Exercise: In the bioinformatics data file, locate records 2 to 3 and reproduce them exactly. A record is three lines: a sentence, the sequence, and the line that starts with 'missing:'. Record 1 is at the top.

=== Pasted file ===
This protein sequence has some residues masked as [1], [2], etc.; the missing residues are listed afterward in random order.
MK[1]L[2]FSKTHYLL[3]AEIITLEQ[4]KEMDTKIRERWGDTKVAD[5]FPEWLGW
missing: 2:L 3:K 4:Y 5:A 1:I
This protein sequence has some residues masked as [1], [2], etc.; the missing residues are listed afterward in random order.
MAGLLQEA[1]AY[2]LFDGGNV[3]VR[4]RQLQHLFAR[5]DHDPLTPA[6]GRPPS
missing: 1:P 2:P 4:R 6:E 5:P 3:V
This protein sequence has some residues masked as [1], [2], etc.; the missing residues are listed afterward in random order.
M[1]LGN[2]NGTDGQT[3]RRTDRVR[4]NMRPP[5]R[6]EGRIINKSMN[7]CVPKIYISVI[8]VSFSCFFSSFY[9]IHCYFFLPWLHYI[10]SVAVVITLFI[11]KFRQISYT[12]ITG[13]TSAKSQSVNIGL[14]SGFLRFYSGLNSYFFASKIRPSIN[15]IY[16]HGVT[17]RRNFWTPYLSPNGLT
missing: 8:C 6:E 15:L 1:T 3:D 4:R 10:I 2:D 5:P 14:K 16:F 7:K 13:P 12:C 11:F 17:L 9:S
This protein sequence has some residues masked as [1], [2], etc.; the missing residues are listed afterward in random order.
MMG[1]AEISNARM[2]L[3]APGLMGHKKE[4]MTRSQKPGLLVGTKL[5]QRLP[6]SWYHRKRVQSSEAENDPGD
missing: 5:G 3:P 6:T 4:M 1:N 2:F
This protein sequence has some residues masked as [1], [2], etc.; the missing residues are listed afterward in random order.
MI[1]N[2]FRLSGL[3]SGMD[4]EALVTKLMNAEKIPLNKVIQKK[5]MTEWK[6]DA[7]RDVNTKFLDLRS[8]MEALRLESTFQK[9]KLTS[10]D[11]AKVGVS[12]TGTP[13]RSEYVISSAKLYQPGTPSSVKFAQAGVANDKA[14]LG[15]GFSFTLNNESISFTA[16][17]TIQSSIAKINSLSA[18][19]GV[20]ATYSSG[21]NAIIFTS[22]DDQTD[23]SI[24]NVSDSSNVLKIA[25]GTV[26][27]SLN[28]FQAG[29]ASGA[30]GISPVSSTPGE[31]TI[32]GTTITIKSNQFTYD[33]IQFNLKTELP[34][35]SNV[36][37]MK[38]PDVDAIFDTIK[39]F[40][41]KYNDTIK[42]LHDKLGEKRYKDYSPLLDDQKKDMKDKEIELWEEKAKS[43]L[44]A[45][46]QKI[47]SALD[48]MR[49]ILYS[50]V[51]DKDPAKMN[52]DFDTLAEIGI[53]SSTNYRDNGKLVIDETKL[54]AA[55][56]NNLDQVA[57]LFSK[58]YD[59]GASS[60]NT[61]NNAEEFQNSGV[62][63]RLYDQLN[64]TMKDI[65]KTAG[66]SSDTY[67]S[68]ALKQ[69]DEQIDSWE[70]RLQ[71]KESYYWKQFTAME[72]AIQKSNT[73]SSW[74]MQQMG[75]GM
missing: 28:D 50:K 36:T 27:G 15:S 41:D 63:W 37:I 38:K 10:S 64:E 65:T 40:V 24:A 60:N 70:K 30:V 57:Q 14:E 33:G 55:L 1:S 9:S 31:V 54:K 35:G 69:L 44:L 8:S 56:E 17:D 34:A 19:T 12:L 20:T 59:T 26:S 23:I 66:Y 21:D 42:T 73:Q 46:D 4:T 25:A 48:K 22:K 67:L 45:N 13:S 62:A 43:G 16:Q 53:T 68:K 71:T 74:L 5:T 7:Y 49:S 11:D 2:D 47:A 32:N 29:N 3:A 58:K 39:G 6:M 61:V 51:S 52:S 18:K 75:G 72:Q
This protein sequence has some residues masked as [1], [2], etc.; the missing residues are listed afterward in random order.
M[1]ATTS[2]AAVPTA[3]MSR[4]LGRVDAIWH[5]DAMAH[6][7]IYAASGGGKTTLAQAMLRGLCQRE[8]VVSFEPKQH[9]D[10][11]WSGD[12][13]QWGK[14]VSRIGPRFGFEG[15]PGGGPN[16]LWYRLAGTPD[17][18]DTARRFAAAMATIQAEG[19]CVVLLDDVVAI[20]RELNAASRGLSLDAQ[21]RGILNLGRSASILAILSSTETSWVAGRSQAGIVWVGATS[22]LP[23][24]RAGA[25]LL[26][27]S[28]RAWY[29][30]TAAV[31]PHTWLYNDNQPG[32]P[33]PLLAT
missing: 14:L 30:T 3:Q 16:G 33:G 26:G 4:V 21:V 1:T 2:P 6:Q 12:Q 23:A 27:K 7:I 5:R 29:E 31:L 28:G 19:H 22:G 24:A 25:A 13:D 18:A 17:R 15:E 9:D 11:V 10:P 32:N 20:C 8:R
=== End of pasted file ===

This protein sequence has some residues masked as [1], [2], etc.; the missing residues are listed afterward in random order.
MAGLLQEA[1]AY[2]LFDGGNV[3]VR[4]RQLQHLFAR[5]DHDPLTPA[6]GRPPS
missing: 1:P 2:P 4:R 6:E 5:P 3:V
This protein sequence has some residues masked as [1], [2], etc.; the missing residues are listed afterward in random order.
M[1]LGN[2]NGTDGQT[3]RRTDRVR[4]NMRPP[5]R[6]EGRIINKSMN[7]CVPKIYISVI[8]VSFSCFFSSFY[9]IHCYFFLPWLHYI[10]SVAVVITLFI[11]KFRQISYT[12]ITG[13]TSAKSQSVNIGL[14]SGFLRFYSGLNSYFFASKIRPSIN[15]IY[16]HGVT[17]RRNFWTPYLSPNGLT
missing: 8:C 6:E 15:L 1:T 3:D 4:R 10:I 2:D 5:P 14:K 16:F 7:K 13:P 12:C 11:F 17:L 9:S